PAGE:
The 552-meter mountain has that classic Hong Kong view. Near the summit at 396 meters high there is an entertainment and viewing complex called Peak Tower where travelers can snap that perfect souvenir photo. In the foreground, a forest of skyscrapers rise in eye-opening density beneath your foot while the sapphire blue Victoria Harbour glitters in distance. Go on a nice day, you can also make out the outlying islands scattering on the South China sea on the 360-degree observation deck. Various modes of transport reach the top but the 1,350-meter-long peak tram is most popular. The 125-year old track is said to be the first railway in Asia and the eight-minute ride can reach as steep as 30 degrees from the ground. The Peak Tower also house a view-fantastic Cantonese restaurant Sky Terrace 428 and a Madame Tussauds Museums featuring Jackie Chan, Jet Li and various other Asian celebrities.
Tung Choi Street is Hong Kong's street shopping center. Not far from the Ladies Market in the north lies a treasure island that's uniquely Chinese, the Goldfish Market. This fascinating market is a great place for families to visit. Bags after bags of live goldfish in different sizes and colors can intrigue even the naughtiest kids. These are sold as pets, as the Chinese consider gold fish a sign of good luck and some of the rarer species in the market can fetch great prices. Besides the kaleidoscope-like display of eye-popped goldfish, the market also sells other small pets including turtles, rabbit and hamsters.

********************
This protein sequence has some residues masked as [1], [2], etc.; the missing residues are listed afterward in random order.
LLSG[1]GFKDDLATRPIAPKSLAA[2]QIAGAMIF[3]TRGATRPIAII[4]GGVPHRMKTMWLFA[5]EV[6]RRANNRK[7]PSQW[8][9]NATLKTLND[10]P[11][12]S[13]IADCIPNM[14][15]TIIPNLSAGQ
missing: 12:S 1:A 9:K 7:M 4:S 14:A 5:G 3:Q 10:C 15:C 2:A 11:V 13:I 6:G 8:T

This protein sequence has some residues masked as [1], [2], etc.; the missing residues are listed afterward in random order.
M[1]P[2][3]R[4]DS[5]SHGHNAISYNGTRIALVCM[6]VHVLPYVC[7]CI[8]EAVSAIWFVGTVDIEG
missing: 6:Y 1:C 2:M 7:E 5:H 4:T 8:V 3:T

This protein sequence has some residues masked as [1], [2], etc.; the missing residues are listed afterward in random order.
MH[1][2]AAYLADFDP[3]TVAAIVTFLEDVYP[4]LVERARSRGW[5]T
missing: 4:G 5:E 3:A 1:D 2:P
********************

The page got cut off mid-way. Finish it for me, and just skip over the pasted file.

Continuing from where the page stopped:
Situated on the "Golden Mile" of Nathan Road (the southern-most mile of the thoroughfare until it reaches harbor-side Salisbury Road), Chung King Mansions is an alternative landmark to witness the city's extending heritage as a colony and crucial trading port. The 17-story block is the ground zero of cheap hostels (with more than 80 budget accommodations crammed inside), together with chaos and eye-opening globalization. The bottom two floors of the building house a variety of stores. This is the most multi-cultural part of the city and otherwise very much homogeneous China. The majority of the residents and shop owners are immigrants from all parts of Asia and Africa and most hostel guests are young backpackers from Europe, North America and Oceania.
This two-story museum is a great place to hit for anyone wishing to understand Hong Kong's past and present under half a day. The city's history has taken dramatic twists and turns and this museum offers detailed displays that take you through every aspect, beginning in Neolithic times and running right up to today. The bulk of the tour is the permanent exhibition "The Hong Kong Story," which is made up of eight galleries and more than 4,000 exhibits. Through an audio guide (in Cantonese, Mandarin, English and Japanese) and vivid replica of old-school shops, such as a 19th century Traditional Chinese Medicine store in Central, the exhibition depicts the development of Hong Kong from when it was merely a fishing village to when China took it over from Britain in 1997.
A quirky landmark on the Tsim Sha Tsui Promenade, this 8,000-square-meter waterside museum, situated inside an egg-shaped dome, delves into the fascinating topics related to astronomy and space science. The Stanley Ho Space Theater in the Hall of Astronomy features mind-boggling Omnimax shows on an immense screen that wraps the audience in 360 degrees of celestial panorama. According to the museum, this is the first Omnimax film projector in the Eastern Hemisphere. You'll find hands-on exhibits and installations that let you ride a virtual para-glider or feel what it's like to walk on the moon while learning about the history of astronomy.